This chapter charts the rise of a new genre in Mexican cinema in the 1990s: the romantic sex comedy, a middlebrow cultural form that was born from changes in a national cinema culture that saw the development of the multiplex in Mexican cities, and the development of a new professional bourgeoisie working in new mediascapes. This, together with a funding landscape that was moving away from a state sponsored national arts cinema, resulted in more commercial forms of filmmaking that created a new cinema-going middle class. In the light of these social and cultural shifts, this chapter reinterprets Bourdieu’s notion of the middlebrow (culture moyenne) as a ‘second rate imitation of legitimate culture’ (1999: 323). It argues that what constitutes the middlebrow is not fixed, and can and has changed as the nature of the middle classes themselves changes, and the national context to which it is applied shifts.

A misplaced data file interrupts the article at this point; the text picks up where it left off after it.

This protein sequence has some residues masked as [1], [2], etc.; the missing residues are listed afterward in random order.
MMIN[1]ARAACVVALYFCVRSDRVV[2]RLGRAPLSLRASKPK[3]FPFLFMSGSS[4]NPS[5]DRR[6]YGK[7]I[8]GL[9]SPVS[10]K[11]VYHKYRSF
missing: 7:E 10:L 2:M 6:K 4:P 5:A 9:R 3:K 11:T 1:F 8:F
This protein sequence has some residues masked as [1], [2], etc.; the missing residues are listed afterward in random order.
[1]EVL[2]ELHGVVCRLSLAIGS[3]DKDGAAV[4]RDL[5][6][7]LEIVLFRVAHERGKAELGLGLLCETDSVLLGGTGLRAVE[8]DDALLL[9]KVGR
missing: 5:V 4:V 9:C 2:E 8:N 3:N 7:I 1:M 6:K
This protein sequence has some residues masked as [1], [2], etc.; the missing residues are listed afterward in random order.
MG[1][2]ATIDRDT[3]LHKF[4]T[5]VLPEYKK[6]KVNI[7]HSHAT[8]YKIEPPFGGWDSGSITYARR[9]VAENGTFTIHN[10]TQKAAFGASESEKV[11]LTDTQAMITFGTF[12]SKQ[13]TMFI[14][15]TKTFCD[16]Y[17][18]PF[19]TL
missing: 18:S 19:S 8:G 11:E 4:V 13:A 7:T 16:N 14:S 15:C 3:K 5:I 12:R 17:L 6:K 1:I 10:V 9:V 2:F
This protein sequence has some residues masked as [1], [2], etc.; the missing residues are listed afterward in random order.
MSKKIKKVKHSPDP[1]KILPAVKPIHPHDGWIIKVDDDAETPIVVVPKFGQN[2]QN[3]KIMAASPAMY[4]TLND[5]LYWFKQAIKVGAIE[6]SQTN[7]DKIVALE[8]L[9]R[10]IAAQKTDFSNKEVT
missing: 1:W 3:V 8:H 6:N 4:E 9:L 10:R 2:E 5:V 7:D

|Title of host publication||Middlebrow Cinema |
|ISBN (Print)||9781138777125, 9781138777132|
|Publication status||Published - 1 Apr 2016|
|Name||Remapping World Cinema: Regional Tensions and Global Transformations|
- Alfonso Cuarón
- Mexican Cinema